Start with an assortment of Daniels’ playful small plates, like the pea toast with ricotta, pea leaves, and caramelized onions; a Connecticut-style lobster roll; or the staple fish skin chips with harissa and smoked onion dip. Whole fried red snapper with pickled Fresno chiles and lime, or the bouillabaisse seafood stew with rouille sauce stand out among the fresh fish entrees, and a raw bar serves requisite East and West coast oysters. Homey sides include corn sautee with scallion, jalapeno, and cilantro; and corn bread fritters with sweet molasses butter.
An extensive wine list is curated by Bart Miali of Elvino, and wine and beer-based cocktails have an innovative twist. Pair your seafood with the Sour, a mix of byrrh, punt e mes, strawberry, lemon, and demerara; or the more sparkly Spritz, with cocchi Americano, dolin blanc, grapefruit bitters, and Prosecco.
This weekend’s new brunch service is the perfect opportunity to indulge in a lobster omelet, and breakfast and lunch will be added in coming months. For reservations, visit saltairvenice.com or call the restaurant at 310-396-9333. 1616 Abbot Kinney Blvd., Venice
Celebration for Tony Bennett and Exploring the Arts
Bennett's 87th birthday bash and fundraising benefit took place at a private estate.
August 05, 2013
Iconic singer—and former Los Angeles Confidential cover star—Tony Bennett rang in his 87th birthday on Saturday, August 3, 2013 with an exclusive celebration and benefit at the Beverly Hills home of NETFLIX chief content officer Ted Sarandos and his wife Nicole Avant, former US Ambassador to the Bahamas. Special guests from the entertainment and political worlds including John Travolta, Sidney Poitier, Queen Latifah, Nancy Pelosi, Michael Eisner, and Brian Grazer came out to share in the grand festivities and fundraising efforts. The intimate evening raised over $150,000 in funds for Exploring the Arts, the nonprofit Bennett and his wife Susan Benedetto cofounded in 1999 to increase arts education in public high schools.
Guests were in celebratory and musical spirits, as befitting a night toasting the famed crooner. Vince Vaughn came with wife Kyla Weber—days away from expecting their second child—and laughed throughout the evening with fellow funnymen Jeff Garlin and Will Arnett. Sarandos confessed to having named his son after Bennett, even prior to meeting the legend, because of his outstanding musical and charitable contributions.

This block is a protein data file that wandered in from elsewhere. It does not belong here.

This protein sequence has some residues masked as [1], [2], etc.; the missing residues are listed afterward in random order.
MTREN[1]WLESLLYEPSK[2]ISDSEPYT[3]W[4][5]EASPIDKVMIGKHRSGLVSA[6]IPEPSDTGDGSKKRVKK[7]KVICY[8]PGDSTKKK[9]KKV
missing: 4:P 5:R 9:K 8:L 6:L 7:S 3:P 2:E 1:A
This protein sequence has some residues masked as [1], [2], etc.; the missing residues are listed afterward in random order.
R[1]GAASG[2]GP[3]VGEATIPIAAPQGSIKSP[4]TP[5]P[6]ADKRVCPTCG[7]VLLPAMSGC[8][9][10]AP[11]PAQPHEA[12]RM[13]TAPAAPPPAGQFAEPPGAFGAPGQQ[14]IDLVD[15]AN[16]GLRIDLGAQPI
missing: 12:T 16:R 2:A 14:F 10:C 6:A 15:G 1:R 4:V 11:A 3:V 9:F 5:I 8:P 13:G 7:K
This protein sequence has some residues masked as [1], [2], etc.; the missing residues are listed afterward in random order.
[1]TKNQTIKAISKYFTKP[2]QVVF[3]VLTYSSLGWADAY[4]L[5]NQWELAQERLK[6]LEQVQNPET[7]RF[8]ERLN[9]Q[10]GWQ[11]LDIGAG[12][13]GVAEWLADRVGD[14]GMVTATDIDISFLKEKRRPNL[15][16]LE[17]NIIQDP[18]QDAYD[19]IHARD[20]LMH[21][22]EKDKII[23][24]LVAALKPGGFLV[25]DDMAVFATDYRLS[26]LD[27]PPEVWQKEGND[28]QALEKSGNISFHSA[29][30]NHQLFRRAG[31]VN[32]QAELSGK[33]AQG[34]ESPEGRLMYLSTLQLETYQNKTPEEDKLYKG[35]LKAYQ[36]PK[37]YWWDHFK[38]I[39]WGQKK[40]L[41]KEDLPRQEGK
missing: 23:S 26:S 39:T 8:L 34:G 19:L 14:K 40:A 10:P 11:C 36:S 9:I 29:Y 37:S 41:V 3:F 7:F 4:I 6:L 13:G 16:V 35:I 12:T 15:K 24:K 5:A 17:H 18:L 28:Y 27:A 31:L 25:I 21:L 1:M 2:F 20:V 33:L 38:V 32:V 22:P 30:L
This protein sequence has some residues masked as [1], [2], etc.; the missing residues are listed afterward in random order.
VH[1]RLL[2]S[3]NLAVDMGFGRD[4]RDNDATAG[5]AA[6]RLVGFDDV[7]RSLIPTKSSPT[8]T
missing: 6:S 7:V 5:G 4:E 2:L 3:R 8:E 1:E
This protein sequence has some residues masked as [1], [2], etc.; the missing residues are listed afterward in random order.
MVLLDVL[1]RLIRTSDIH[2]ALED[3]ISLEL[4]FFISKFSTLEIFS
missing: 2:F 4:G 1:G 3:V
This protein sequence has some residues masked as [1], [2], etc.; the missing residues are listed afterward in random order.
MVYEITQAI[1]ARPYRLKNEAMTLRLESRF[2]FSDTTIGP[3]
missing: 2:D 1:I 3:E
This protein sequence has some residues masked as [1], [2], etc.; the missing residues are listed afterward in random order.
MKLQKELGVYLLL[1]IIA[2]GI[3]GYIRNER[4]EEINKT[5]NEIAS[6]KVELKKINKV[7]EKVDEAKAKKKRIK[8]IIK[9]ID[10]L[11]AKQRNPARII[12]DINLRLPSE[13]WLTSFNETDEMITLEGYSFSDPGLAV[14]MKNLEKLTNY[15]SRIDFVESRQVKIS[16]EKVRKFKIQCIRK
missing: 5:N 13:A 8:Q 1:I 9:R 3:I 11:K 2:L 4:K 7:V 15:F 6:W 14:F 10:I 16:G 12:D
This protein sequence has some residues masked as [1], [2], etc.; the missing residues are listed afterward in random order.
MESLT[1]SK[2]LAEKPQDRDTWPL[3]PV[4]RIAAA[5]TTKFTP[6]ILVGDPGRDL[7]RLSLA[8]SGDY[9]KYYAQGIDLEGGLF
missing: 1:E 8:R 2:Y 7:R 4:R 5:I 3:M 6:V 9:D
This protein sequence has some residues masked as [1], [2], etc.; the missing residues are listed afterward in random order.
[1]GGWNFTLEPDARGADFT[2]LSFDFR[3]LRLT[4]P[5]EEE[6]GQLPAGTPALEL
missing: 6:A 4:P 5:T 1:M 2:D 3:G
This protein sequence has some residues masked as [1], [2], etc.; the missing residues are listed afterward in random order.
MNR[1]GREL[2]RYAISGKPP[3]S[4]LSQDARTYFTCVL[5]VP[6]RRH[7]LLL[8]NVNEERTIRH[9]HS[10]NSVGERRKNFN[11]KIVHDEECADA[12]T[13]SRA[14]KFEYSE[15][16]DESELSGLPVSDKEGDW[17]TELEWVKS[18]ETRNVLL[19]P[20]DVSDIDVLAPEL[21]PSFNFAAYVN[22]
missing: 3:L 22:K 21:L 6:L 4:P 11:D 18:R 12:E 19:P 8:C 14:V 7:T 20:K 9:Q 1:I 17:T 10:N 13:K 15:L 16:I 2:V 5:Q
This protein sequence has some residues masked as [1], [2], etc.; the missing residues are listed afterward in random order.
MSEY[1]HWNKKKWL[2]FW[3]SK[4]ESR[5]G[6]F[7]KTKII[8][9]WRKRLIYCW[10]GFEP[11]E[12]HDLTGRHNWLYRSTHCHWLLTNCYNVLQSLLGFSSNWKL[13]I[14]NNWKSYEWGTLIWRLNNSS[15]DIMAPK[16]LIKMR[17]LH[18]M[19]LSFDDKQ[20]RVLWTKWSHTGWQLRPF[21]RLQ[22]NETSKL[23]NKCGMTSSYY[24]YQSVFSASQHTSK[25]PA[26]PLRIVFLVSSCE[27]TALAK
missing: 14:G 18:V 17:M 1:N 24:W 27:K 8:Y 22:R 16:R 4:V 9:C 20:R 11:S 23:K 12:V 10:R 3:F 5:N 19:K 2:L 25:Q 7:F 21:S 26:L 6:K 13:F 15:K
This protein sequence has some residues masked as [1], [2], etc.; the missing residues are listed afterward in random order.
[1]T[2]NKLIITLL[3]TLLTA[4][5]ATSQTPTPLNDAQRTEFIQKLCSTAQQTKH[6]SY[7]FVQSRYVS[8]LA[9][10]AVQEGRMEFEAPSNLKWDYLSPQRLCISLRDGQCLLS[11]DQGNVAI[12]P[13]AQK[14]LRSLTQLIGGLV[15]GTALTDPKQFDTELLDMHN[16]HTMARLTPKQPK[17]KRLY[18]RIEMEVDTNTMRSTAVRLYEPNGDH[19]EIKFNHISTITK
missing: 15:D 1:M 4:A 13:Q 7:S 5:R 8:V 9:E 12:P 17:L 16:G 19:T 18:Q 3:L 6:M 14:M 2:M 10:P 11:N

Together, Queen Latifah and Bennett took the stage, and sang a heartfelt duet of “Who Can I Turn To” (the title track of Bennett’s 1964 studio album), before the room full of 100 guests. To further celebrate, country star John Rich pulled out his guitar and performed a surprise serenade. And when asked if he had any wishes to bestow, Travolta, whose date for the evening was his teenage daughter Ella Bleu, burst into an impromptu rendition of Frank Sinatra’s “Fly Me to the Moon,” pledging his utmost respect for the beloved birthday boy.
Le Jolie Medi Spa Beautifies Studio City
The full-service spa offers chocolate and caviar facials, an oxygen bar, and much more.
August 05, 2013
Studio City welcomes Le Jolie Medi Spa, a full-service spa courtesy of cutting-edge esthetician Sharona Rafaeloff, who owned the celebrity-frequented Exclusive spa in Beverly Hills, and her cosmetic surgeon mother, Dr. Parvaneh Rafaeloff. The serene, nine-room facility, which the mother-daughter duo opened in July, is complete with steam room and sauna, and offers a full range of makeup and hair salon services (including keratin and extensions), eyelash treatments, laser hair removal, acupuncture, and massage therapy. But the spa truly excels with Sharona Rafealoff’s customized treatments, which use all-natural ingredients and the latest innovations in skincare technology.
The delicious chocolate oxygen facial experience ($185) is a non-invasive enzyme treatment that combines several top techniques. Microdermabrasion is paired with steam and a chocolate enzyme mask, which opens pores for extraction, before finishing with a custom skin treatment and cocoa face massage. The 90-minute 24-karat gold and caviar facial ($225) harkens back to a time when Cleopatra slept in a gold mask every night to prolong her youth, and is an ideal treatment before an event or big night out. The gold and caviar mask contains rich, replenishing ingredients to provide increased circulation, greater skin elasticity, faster cell renewal, and less inflammation, leaving your skin revitalized and glowing.
Other must-try procedures include a Meyer’s cocktail comprised of energy-boosting vitamins, a pure oxygen bar, the derriere-lifting lymphatic drainage, and other liposuction alternatives like vacuodermie and pressotherapy. 13041 Ventura Blvd., Studio City, 818-501-1114
Nick van Woert's 'Labyrinth' at L&M Arts
A sculpture show compares and contrasts old-world tools with modern ones.
August 05, 2013